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Ragusa: How a hazelnut chocolate bar won over the Swiss

Sandra Sparrowhawk
Sandra Sparrowhawk - [email protected]
Ragusa: How a hazelnut chocolate bar won over the Swiss
Ragusa has been a domestic favourite since 1942. Image by Image by Annette from Pixabay.

Nothing screams Switzerland more than Swiss chocolate, especially world-renowned Toblerone and Lindt. But local favourite Ragusa is a well-kept secret. Here's how the popular hazelnut bar came to be and why it's worth a bite.


Swiss people living abroad often ask for souvenirs from visitors that remind them of their homeland – and if you’re a veteran Swiss, this will almost always include a few bars of Ragusa.

Today, Chocolats Camille Bloch - which produces Ragusa - is one of the largest chocolate manufacturers in Switzerland and produces some 3,700 tons of chocolate goodness annually, of which roughly 20 percent is exported.

How it began

Ragusa was first created in 1942, during the war years when raw materials - like cocoa – were in short supply.

But this didn’t stop chocolatier French citizen Camille Bloch who emigrated to Switzerland from France with his family in circa 1850. The Blochs – who had Jewish ancestry - settled in Bern where Jews had the right to remain, and Bloch went on to do an apprenticeship at Chocolat Tobler in the city.

After he became naturalised and completed his military service in Switzerland, Bloch founded his own chocolate factory, the Chocolats et Bonbons Fins Camille Bloch, later known simply as Chocolats Camille Bloch SA, in 1929.

Though cocoa was scarce during the 1940s, Bloch was determined to create his very own chocolate. In order to succeed in making his creation a commercial success, he used a mass of ground hazelnuts mixed with whole hazelnuts between two thin layers of dark chocolate to create Ragusa in 1942.

The chocolate and the mixed mass of hazelnut goodness were then poured in consecutive layers into flat moulds before being cut into rectangular bars of 50 grams, as was the initial shape of the Ragusa chocolate.


The recipe also included cocoa fat, cocoa butter, unhardened vegetable fats (no trans fats), powdered milk and sugar (both from Switzerland) and natural vanilla (from Madagascar).

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Commercial success

Now Bloch just needed to find a name that would transcend Switzerland’s four language regions, and this was no easy feat. Luckily, he had recalled his visit to the Croatian town of Ragusa – now Dubrovnik – and found the ring of the name to be a good fit.

Next came the packaging in 1945, which initially featured the brand name – Ragusa – alongside the company name Camille Bloch and two hazelnuts. The packaging was slightly updated but remained largely the same in 1960 and received its first televised commercial – in black and white – in 1965.

Two years after the first colour television was introduced, Ragusa premiered its first colour television commercial in 1975. Five years later, in 1980, Bloch took marketing to new heights with a Ragusa-shaped hot air balloon being sent off into the sky on national TV.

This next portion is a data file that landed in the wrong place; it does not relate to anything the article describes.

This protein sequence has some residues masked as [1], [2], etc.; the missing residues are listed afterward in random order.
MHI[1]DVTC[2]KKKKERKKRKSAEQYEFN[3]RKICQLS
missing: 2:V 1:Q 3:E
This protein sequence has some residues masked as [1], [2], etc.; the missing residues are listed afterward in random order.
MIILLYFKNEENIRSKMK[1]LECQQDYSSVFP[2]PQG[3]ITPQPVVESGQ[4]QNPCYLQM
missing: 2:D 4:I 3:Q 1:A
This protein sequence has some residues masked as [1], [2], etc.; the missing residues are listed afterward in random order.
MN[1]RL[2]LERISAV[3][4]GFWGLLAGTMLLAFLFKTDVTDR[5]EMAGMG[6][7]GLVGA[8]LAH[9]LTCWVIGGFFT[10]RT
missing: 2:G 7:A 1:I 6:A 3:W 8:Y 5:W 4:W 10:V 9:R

More TV advertising and packaging remakes followed, and Ragusa soon became a staple in Swiss households across the country.

The essence of Ragusa itself remains largely unchanged, from the same recipe, to the same method of manufacturing with traditional confectionery quality and the rectangular chocolate shape.


Today, the grandson of Camille Bloch, Daniel Bloch, acts as managing director of the distinguished chocolate firm and has made it his mission to elevate the brand’s success and take it across the border to Germany.

In 2008, Ragusa Noir – the dark chocolate version of the chocolate bar – came onto the scene and in 2014, Ragusa fans were delighted with yet another addition: Ragusa Blond.

The latter proved particularly popular with the younger generation as did Ragusa McFlurry, which was added to McDonald's dessert menu after the food chain reached out to Camille Block directly to collaborate.

While the traditional size of a Ragusa bar was originally 50 grams, the chocolate is now also available in 25 and 11 grams.

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Ethical production

Ragusa is for the most part ethically produced using cocoa from Peru where cocoa cultivation is a tradition and infrastructure is stable.

Camille Bloch’s supplier also ensures that the cocoa is not harvested in deforested regions and that no child labour is involved in its production.

As for the almonds, Bloch sources their almonds from ethically accredited producers in the USA and their hazelnuts from producers in Turkey, who are also ethically accredited.

In the future, the company plans to cover its hazelnut requirements itself and thus began an innovative sustainable development planting programme of its own hazelnut trees in Georgia in 2021.


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